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The “most enchanting setting” – “an out-of-this-world conversion of an old church” (to be precise, the chapel of a Victorian school) – makes the Galvin Bros’ Spitalfields HQ one of London’s most “beautiful” restaurants. It provides a “special” backdrop “for keen business deals, or to impress your new love-interest” (and is “a particular attraction for guests from overseas”). There are “high standards across the board”, including “fantastic” modern French cuisine; a “classy wine list”; and “smart, swift, discreet service”.
The “exciting and gorgeous” setting (a “spectacular” conversion of a Victorian school chapel) helps create “a certain aura” – fitting both romantic dinners and power lunching – at the Galvin Bros’ Spitalfields fixture. Its “fabulous standard” of modern French cuisine and “professional but easy-going service” won it more consistent praise this year as one of the best all-rounders in the City, and, some would say, in town.
“A sumptuous and dramatic setting” – the “elegant” conversion of a Victorian school chapel – provides “one of the best dining rooms in London” at the Galvin’s celebrated Spitalfields fixture. At its best it’s still a “fabulous all-rounder” for business or pleasure, with “superb French food, served with flair”. Its ratings have slipped in the last couple of years however – “disjointed service” is the biggest bugbear.
“The breathtaking architecture of the building” – “a beautiful, cathedral-like space” created from the “clever conversion of a Victorian school chapel” – creates a “magnificent” setting for the Galvin brothers’ well-known venture, near Spitalfields. At its best, this is one of London’s most “memorable” all-rounders (particularly for business) combining “smooth” service and “subtle cuisine” into a “sumptuous” overall offering. Performance was less consistent this year however, with reports of “over-stretched if well-intentioned” service, and “uneven” culinary results.
Galvin La Chapelle Restaurant Diner Reviews
"High end well executed cooking in a splendid building. Rather expensive for what it delivers which is a bit unambitious"
"The food is unadventurous but it hardly matters when it is this good, the service was first class with an excellent sommelier. All this in a wonderful environment and it is not even all that expensive."
|Wine per bottle||£35.00|
Galvin La Chapelle E1
A top-quality Galvin brothers 'bistro de luxe'-style operation, in a wonderful Shoreditch building whose scale and location arguably call for something a little less traditional; for City suits, though, it looks set to be a 'wow'.
Chris and Jeff Galvin are heroes of the restaurant scene. The quality and value of the Gallic bistro fare at their flagship, the eponymous Marylebone 'bistro de luxe', has made it a benchmark. Under their tenancy, the 'Windows' dining room on the 28th floor of the Park Lane Hilton no longer trades exclusively on its impressive view.
No wonder their ambitious conversion of this Victorian school chapel in Shoreditch - into a restaurant and brasserie - has been so keenly awaited.
First impressions of the main room are encouraging. Feeling like a sort of cross between the Wolseley and a medieval barn, this is undoubtedly one of London's few 'wow' dining spaces.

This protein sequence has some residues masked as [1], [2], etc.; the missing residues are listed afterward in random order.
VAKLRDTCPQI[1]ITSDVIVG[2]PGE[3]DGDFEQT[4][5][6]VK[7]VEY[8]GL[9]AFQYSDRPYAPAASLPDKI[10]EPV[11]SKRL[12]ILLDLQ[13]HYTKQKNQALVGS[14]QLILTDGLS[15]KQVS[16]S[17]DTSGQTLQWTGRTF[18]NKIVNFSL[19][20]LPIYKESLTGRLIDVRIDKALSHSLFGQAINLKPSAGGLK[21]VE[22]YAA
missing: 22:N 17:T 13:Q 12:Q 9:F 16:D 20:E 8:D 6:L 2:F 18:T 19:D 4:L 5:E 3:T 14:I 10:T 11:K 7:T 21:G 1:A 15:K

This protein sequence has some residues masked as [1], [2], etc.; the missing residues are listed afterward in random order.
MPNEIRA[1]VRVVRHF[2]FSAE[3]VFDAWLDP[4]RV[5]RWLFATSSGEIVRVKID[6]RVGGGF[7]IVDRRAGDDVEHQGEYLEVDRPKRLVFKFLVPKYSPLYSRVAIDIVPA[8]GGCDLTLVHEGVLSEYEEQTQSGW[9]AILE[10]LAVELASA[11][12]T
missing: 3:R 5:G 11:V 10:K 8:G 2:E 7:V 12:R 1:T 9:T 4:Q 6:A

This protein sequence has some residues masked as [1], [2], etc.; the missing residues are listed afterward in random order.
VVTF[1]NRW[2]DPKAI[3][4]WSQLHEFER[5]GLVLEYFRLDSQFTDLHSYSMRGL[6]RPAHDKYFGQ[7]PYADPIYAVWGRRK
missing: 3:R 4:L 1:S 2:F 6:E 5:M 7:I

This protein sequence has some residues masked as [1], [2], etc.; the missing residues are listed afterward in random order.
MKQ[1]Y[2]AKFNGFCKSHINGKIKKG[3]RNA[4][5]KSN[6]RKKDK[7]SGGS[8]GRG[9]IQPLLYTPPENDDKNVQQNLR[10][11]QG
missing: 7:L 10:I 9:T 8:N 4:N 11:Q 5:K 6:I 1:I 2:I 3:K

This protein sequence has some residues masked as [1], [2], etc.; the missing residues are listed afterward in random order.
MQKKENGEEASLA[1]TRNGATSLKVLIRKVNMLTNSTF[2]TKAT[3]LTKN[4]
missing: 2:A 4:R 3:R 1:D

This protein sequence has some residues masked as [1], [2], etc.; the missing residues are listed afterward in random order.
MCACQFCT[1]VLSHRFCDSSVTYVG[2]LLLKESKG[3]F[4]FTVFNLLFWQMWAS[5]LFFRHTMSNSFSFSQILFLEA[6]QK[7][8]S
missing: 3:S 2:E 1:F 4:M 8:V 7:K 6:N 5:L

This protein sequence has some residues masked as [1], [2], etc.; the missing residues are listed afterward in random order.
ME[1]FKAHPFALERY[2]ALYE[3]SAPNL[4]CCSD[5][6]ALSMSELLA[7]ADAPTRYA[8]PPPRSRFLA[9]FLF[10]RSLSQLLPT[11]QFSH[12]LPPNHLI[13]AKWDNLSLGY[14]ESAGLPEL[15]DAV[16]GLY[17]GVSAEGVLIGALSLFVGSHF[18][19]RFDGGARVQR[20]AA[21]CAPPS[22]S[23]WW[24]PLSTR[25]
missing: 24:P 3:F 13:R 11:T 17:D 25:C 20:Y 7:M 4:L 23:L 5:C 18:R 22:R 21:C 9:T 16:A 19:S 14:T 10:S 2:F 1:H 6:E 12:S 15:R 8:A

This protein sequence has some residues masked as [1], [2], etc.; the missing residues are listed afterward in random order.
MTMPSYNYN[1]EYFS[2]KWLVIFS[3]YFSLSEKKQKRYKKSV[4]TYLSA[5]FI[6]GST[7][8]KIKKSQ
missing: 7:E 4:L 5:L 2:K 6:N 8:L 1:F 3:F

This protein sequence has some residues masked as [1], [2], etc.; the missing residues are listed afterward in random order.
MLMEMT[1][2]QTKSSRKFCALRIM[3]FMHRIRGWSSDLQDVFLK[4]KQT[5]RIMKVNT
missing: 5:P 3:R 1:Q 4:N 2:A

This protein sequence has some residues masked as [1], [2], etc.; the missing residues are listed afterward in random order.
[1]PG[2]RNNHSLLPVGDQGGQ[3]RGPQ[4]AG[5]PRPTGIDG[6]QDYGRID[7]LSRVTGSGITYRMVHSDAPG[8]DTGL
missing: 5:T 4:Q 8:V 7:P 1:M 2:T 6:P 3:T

A new half-mezzanine, however, (though elegantly done, in itself) does rather reduce the impact. And for a place which is potentially so clearly 'different', it felt rather odd to us to have staff dressed as if at Le Gavroche.
It quickly becomes clear that, despite the dramatic and interesting setting and the still 'edgy' location, this is as traditional a French restaurant as you'll find in London.
Any doubts on this front are laid to rest by the menu, which is totally devoid of surprise in either presentation or content.
That's not in any sense to imply that you will not eat very well indeed here (and at notably reasonable prices too). From the set lunch menu, an escabeche of red mullet was exemplary, and a boudin noir with caramelised apples and creamed potatoes was pretty much perfection (if arguably too generous).
Similarly, it was difficult to see how a pear tarte Tatin (the pudding of which the kitchen is apparently most proud) could have been done much better. From the carte, a guest much approved her starter of scallops and Noirmoutiers potatoes, and a perfect pavé of halibut.
The only real downside on the food front was bread: slices of not very interesting pain de campagne.
In the first days, the service managed to be both a touch too slow and, our guest thought, rather too grand and solicitous. There were still some oddities to be ironed out too: the sommelier, for example, did not seem to understand our bemusement that many 250ml wine carafes come at twice the price of a 175ml glass of the same wine.
Such quirks will no doubt be resolved. What's less likely to go away, however, is our feeling that an opportunity to create a real 'statement' restaurant, gearing up on the extraordinary space, has not fully been realised. Is the wrapping not just too enticing and interesting for content in such tried-and-tested style?
That's easy enough to say, of course. In current market conditions, proceeding with the venture at all was bravery enough. We have little doubt that crowds of City suits will quickly validate it.
35 Spital Sq, London, E1 6DY
|Monday||12 pm‑2 pm, 6 pm‑9:30 pm|
|Tuesday||12 pm‑2 pm, 6 pm‑9:30 pm|
|Wednesday||12 pm‑2 pm, 6 pm‑9:30 pm|
|Thursday||12 pm‑2:30 pm, 6 pm‑10:30 pm|
|Friday||12 pm‑2:30 pm, 6 pm‑10:30 pm|
|Saturday||12 pm‑2:30 pm, 6 pm‑10:30 pm|
|Sunday||12 pm‑3 pm, 6 pm‑9 pm|